Longwave Infrared Camera onboard the Venus Climate Orbiter

M. Taguchi, T. Fukuhara, T. Imamura, M. Nakamura, N. Iwagami, M. Ueno, M. Suzuki, G. L. Hashimoto, K. Mitsuyama

Research output: Contribution to journalArticlepeer-review

34 Citations (Scopus)


The Longwave Infrared Camera (LIR) onboard the first Japanese Venus mission, PLANET-C, or the Venus Climate Orbiter, operates in the middle infrared region with a single bandpass filter of 8-12 μm, measuring thermal radiation emitted from the cloud tops of the Venusian atmosphere. A horizontal wind vector field at the cloud-top height will be retrieved by means of a cloud tracking method. In addition, absolute temperature will be determined with an accuracy of 3 K. Since solar irradiation scattered by the atmosphere is much weaker than the atmospheric thermal radiation, LIR can continuously monitor a hemispheric wind field independent of the local time of the apocenter throughout the mission life. Wind and temperature fields obtained by LIR will provide key parameters to solve climatological issues related to the Venusian atmosphere. The use of an uncooled micro-bolometer array (UMBA), which requires no cryogenic apparatus, as an image sensor contributes to the reduction of power consumption and the weight of the LIR imager. An instrumental field-of-view of 12° is equal to the angle subtended by Venus when observed from a height of 9.5 Rv. The pixel field-of-view corresponds to a spatial resolution of 70 km viewed from the apocenter. A mechanical shutter functions not only as an optical shutter but also as a reference blackbody. The temperature stability of the sensor is especially important, because fluctuation of thermal radiation from the internal environment of the sensor itself causes background noise. Therefore, the temperature of the UMBA package is stabilized at 313 ± 0.1 K with a feedback controlled Peltier cooler/heater, and a NETD of 0.3 K, which is required for this infrared imager, will be achieved. Flat field images are taken with the shutter closed several seconds before and after 1 s exposure for a Venus thermal image. After a Venus image is taken, the LIR imager takes a cold calibration image of deep space. This measurement sequence is repeated every two hours when the spacecraft is orbiting at apocenter. Image data are transmitted down to the Earth after onboard calibration and data compression by common digital electronics.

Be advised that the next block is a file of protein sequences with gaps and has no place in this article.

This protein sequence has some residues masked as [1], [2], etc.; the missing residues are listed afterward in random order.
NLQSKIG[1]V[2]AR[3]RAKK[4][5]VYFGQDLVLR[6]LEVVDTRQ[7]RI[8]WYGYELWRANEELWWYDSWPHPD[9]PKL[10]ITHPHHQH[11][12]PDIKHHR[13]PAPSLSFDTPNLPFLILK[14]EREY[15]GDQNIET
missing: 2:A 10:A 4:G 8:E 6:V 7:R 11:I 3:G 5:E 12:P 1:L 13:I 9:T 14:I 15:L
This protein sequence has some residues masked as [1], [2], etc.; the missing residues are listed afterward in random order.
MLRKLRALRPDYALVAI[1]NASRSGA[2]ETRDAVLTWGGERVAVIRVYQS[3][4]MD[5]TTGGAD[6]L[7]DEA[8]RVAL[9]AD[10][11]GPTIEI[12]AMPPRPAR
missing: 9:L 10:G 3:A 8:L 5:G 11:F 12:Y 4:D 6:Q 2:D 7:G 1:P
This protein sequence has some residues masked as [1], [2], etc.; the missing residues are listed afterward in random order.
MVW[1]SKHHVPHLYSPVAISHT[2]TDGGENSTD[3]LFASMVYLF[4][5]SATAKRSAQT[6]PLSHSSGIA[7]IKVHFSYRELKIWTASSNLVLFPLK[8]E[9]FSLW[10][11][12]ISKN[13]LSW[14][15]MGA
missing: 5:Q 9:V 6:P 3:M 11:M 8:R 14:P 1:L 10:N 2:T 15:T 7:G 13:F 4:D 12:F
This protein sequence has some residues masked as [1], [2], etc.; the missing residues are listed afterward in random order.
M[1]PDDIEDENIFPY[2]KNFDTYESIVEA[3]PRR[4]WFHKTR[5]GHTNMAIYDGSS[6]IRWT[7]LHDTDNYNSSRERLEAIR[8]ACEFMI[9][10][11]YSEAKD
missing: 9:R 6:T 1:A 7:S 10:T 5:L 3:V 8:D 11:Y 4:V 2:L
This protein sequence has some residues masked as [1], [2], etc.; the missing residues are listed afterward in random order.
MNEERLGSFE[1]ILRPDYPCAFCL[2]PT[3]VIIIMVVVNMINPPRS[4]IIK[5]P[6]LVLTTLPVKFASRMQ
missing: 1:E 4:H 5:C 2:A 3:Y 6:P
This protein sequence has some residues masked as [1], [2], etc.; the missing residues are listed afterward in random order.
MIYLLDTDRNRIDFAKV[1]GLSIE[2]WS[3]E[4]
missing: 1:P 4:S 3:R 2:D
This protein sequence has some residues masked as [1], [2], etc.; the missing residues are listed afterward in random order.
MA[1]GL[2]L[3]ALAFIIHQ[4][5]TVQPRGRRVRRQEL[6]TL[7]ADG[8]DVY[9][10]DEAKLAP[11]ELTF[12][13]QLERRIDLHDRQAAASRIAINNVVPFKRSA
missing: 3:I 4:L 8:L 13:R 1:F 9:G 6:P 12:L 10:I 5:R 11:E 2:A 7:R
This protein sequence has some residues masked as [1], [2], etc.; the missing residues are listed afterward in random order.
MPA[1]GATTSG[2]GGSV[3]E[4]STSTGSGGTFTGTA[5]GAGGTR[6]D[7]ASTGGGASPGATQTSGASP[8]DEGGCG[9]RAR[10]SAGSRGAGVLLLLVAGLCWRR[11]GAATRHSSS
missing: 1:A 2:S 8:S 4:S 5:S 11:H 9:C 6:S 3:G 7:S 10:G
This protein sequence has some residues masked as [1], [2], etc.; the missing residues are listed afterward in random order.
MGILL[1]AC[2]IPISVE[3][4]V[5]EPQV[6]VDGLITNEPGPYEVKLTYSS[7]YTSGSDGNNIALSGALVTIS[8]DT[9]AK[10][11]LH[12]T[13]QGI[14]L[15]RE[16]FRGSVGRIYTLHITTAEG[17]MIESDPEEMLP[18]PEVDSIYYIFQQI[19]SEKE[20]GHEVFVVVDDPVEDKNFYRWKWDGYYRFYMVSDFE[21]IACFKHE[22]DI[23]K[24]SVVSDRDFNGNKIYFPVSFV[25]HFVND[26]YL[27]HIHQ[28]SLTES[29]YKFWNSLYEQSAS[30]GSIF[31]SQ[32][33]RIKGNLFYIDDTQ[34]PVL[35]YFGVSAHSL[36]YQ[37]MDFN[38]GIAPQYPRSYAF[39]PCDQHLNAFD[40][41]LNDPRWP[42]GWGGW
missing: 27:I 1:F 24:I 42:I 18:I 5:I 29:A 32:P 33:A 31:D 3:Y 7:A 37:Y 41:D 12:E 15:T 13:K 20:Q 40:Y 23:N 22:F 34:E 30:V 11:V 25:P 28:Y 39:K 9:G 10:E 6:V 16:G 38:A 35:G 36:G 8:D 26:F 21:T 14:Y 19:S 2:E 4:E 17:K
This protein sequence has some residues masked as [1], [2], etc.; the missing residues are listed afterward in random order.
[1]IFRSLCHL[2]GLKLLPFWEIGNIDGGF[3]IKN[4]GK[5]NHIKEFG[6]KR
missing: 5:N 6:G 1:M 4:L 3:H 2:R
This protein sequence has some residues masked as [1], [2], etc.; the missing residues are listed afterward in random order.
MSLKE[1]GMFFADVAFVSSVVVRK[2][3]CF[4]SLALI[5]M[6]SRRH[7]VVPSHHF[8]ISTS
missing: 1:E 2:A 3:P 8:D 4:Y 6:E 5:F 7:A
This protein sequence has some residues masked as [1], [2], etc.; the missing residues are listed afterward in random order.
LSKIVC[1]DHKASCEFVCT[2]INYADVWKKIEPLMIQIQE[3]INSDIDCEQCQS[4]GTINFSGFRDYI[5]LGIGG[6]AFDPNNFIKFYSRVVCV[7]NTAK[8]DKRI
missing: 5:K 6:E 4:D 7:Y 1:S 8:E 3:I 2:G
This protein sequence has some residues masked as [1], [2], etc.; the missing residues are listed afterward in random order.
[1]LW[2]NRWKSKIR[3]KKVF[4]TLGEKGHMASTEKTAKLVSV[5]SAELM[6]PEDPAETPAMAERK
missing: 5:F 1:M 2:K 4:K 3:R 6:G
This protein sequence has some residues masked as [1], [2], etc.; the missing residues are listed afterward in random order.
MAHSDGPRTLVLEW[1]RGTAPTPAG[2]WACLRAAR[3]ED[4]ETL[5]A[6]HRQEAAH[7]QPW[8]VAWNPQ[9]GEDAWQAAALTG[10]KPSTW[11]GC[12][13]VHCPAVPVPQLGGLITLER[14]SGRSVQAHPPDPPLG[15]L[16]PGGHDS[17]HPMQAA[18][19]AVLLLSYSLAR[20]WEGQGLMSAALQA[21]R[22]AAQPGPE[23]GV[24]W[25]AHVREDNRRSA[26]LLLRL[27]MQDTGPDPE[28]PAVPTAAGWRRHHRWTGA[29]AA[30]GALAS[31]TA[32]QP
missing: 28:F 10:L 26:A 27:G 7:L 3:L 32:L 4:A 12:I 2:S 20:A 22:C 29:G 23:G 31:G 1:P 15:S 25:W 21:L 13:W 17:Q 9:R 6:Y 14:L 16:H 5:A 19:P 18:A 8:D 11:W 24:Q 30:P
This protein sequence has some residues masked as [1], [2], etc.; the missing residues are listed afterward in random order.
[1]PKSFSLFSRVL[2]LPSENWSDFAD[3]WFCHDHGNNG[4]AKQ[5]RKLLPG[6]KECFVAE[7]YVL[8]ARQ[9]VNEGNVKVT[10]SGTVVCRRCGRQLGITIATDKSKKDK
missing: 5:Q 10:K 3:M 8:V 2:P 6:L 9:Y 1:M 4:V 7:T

Original languageEnglish
Pages (from-to)861-868
Number of pages8
JournalAdvances in Space Research
Issue number6
Publication statusPublished - 2007
Externally publishedYes


  • Dynamics
  • Imaging
  • Infrared
  • Venus

ASJC Scopus subject areas

  • Aerospace Engineering
  • Astronomy and Astrophysics
  • Geophysics
  • Atmospheric Science
  • Space and Planetary Science
  • General Earth and Planetary Sciences


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